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1. Propagation of heat :
Jean-Pierre Van Dormael had the kindness tomake a very interesting article on this subject. It is essential to understand this process of heat transfer to design correctly a Stirling engine, to choose the good gas, to ensure our own security…
2. Basic principles of thermodynamics :
It is not question of making long talks about the principles of Carnot or other developments relating to thermodynamics. However, in this chapter some bases aregiven which are quite useful to understand how a Stirling engine runs, what are the performances that one can expect.
3. Kinematics of main Stirling engines:
When one wants to study a Stirling engine, it is necessary to have good bases of thermodynamics but also good bases of kinematics. Indeed, the kinematics will enable us to quantify, at any moment, volumes in the different parts of theengine.
4. Calculate your engine:
When one associates the principles of thermodynamics and the elements of kinematics, one can easily (?) calculate the engine of our own design.
1. Propagation of heat in the air.
We know that the sound travels in the air at about 340 m / sec. For a Stirling engine, this high speed allows to admit that, if we ignore the pressure loss in exchangers, the pressure isthe same throughout the engine, at any time. This assumption is often made in the methods of calculating Stirling engine.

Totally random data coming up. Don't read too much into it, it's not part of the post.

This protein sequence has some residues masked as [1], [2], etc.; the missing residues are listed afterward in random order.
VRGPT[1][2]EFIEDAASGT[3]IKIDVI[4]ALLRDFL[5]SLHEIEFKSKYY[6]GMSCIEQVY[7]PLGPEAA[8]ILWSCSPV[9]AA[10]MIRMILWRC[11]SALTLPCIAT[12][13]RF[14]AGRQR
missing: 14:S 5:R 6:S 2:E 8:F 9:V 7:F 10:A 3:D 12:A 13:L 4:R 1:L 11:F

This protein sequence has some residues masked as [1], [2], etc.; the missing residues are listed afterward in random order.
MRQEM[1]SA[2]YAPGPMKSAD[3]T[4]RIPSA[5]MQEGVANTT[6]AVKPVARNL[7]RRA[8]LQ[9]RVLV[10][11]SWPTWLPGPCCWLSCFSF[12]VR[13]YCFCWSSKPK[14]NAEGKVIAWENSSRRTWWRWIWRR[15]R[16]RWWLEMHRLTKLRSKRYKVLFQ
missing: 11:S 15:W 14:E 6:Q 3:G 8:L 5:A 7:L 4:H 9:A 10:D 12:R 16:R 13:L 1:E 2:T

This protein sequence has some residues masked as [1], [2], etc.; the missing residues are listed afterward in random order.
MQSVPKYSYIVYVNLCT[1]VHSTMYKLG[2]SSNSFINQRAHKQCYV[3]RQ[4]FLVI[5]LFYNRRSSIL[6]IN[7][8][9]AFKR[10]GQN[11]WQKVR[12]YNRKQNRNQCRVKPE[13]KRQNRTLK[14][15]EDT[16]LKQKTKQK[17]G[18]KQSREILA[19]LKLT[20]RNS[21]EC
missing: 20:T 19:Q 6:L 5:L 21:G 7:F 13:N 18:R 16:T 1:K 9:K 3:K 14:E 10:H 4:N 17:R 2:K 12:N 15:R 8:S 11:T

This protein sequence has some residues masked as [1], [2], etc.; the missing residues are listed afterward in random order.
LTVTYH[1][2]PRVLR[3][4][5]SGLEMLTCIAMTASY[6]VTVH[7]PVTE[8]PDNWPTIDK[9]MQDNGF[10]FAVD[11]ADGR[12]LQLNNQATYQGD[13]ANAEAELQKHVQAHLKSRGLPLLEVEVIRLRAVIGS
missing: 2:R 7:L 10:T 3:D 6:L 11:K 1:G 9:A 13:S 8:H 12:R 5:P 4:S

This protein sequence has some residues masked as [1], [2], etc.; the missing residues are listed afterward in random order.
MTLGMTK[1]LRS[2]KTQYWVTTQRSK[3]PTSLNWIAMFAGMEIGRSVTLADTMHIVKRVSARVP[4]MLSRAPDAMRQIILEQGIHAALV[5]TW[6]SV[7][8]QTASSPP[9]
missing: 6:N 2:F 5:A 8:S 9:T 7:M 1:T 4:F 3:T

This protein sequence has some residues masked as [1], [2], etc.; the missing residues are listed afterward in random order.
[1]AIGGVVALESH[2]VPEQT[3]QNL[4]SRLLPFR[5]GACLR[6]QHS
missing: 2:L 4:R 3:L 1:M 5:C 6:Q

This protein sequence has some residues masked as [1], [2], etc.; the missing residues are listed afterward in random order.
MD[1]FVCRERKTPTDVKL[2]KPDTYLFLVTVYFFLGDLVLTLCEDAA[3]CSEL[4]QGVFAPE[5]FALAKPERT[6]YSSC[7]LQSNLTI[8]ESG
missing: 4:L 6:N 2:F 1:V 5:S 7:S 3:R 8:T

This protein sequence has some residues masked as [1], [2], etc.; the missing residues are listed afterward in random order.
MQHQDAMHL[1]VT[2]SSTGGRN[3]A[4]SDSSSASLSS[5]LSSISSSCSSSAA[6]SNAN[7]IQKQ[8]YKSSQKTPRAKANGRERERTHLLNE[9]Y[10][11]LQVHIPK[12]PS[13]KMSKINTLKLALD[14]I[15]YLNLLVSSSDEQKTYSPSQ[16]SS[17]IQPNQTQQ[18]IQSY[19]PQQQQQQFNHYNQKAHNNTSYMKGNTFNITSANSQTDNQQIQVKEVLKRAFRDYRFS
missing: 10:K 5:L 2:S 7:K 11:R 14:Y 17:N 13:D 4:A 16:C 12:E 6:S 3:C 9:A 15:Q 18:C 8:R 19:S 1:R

The velocity of propagation heat in the air is much less known because the involved mechanisms are much more complicated. Let us try to see there a little more clearly.
1.1. Experimental principles.
The equation describing the propagation of heat in a substance can bededuced from three simple and almost obvious experimental observations.
The first observation is that in any point of a substance, the heat flows from hot to cold. The quantity of heat flowing per second (ie. its current) is proportional to two things: the thermal conductivity of the substance and the slope with which the temperature decreases at the observed point.
The second experimental observationis that the temperature of a volume containing a substance increases when a quantity of heat penetrates there. This increase in temperature is, of course, proportional to the quantity of heat received and inversely proportional to the volume, to the density of the substance which is there, and to its specific heat.
The third experimental observation is that no energy is created from nothing. Theresult is a principle of continuity: the heat which penetrates in an element of volume (according to the first observation) must necessarily correspond to that which makes increase its temperature (according to the second observation). In other words, in the absence of a source of heat in the volume, two afore-said heat quantities must be equal otherwise there would be creation of spontaneousheat, which is not possible.
1.2. The equations.
To express mathematically these physical realities, we will be satisfied with only one dimension of space. That is enough to describe what occurs in a wire or a long and fine tube filled with gas. One will indicate by T(x,t) that the temperature T is a function of the position x in the tube and of the time t of the observation.
We will make the...